Local government members to get tougher over pay

Low pay will continue to be the key and most incendiary issue for local government members this year, with a recourse to strike action a part of UNISON’s strategy to turn the tide.

Local government delegates in Glasgow this afternoon discussed how low pay was afflicting members, particularly women, with many forced to turn to food banks and payday loan sharks to solve their problems.

Members called for a stronger pay campaign, including building for industrial action.

“If ever we needed to build a pay strategy and campaign to inspire members it’s now,” said Val Rogacs, of the NJC Committee. “We need a clear vision for local government that will underpin our campaigning.

“Our members face poverty pay. Their pay is falling year–on-year in real terms. At work they are having to cope with losing half a million of our colleagues through redundancies and job losses. And there will be several billion pounds of funding cuts in local government in the next year alone.”

Jo Morgan of the national women’s committee said that women were “firmly shut out of the economic recovery.”

She added that since the financial crisis, almost one million more women had moved into typically low-paid and insecure jobs, with one in eight on zero-hours contracts.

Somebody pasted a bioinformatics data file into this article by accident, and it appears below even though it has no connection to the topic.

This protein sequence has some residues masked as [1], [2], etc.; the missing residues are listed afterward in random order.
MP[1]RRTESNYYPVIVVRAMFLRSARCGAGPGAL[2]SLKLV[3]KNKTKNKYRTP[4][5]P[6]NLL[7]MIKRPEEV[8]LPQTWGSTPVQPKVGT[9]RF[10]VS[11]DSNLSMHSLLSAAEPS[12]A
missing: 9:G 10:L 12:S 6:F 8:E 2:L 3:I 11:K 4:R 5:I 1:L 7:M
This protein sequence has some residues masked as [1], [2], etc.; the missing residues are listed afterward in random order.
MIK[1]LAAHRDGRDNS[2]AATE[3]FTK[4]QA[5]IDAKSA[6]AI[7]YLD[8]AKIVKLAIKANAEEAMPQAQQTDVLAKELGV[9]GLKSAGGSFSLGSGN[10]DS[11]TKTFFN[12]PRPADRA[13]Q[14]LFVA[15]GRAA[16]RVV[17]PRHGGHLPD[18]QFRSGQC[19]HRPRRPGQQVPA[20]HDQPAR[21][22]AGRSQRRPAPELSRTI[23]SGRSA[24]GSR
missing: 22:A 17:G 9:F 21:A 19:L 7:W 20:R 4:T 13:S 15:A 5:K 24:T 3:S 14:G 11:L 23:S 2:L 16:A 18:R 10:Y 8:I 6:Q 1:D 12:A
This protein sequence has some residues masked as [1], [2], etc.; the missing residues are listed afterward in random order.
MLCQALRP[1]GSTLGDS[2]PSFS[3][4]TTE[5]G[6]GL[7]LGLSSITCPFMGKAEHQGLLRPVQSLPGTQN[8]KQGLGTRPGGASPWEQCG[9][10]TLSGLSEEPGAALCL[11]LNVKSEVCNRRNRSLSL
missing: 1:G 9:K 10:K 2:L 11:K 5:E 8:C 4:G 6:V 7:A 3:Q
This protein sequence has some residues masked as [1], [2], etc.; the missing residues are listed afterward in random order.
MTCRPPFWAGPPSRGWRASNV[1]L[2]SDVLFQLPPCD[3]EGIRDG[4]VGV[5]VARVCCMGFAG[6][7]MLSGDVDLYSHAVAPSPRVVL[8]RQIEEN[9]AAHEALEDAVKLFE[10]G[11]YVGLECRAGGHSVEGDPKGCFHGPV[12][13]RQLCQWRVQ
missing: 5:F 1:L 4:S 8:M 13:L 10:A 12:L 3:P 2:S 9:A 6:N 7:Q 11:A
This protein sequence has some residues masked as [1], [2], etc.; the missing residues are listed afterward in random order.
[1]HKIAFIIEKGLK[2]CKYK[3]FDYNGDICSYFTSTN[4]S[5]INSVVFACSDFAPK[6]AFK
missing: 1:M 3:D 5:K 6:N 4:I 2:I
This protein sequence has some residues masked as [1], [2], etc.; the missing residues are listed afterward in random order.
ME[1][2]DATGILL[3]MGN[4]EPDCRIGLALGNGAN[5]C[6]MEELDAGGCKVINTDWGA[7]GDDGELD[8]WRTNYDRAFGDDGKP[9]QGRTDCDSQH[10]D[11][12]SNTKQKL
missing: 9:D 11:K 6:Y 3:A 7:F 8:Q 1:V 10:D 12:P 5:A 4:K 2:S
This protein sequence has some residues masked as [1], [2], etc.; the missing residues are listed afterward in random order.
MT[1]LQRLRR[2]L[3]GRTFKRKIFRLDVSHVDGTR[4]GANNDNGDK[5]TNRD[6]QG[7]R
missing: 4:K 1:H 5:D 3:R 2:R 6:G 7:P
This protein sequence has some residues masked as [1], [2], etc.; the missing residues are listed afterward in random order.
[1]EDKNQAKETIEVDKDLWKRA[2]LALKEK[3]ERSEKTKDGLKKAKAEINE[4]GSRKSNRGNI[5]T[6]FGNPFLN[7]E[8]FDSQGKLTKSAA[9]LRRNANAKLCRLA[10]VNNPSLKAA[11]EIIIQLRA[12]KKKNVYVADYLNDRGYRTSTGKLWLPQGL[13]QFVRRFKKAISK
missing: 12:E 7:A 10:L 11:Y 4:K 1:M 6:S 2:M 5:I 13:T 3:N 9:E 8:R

“What that means for women is heartbreaking,” she said.

Introducing a motion on a lobbying and campaigning strategy for local government pay, Ms Rogacs said there had to be a three-pronged approach:

  • An effective strategy for political lobbying and campaigning on pay;
  • A recruitment, retention and organising strategy that is at the heart of everything the union does;
  • A high-profile media and publicity campaign.


Delegates also voted for an amendment that committed the union to “back up lobbying with a strategic programme of escalating strike action.”

The conference also discussed the way that the increasing outsourcing of council services was weakening the TUPE regulations and adding to the pressures on the NJC terms and conditions, which could “wither on the vine”.

Joyce Guthrie of the Northern Region said that local government workers were already the “poor relations” on pay across both public and private sectors.

Increased outsourcing to the private sector meant that the NJC pay and conditions faced collapse, she said. Employers were taking the opportunity to create local bargaining pay structures.

It was accepted that promoting in-house council services was the best means to retain jobs within local government and maximise the numbers of staff directly employed on NJC terms.

The service group executive was charged with campaigning for the survival of the NJC as the mechanism for pay awards for staff delivering local government services.  

A further motion was passed that supported initiatives in the local government service group to campaign for a £10 living wage.

Mark Chiverton of South East region said that the current rate of the living wage was no longer realistic. “It’s time we raised our sights.”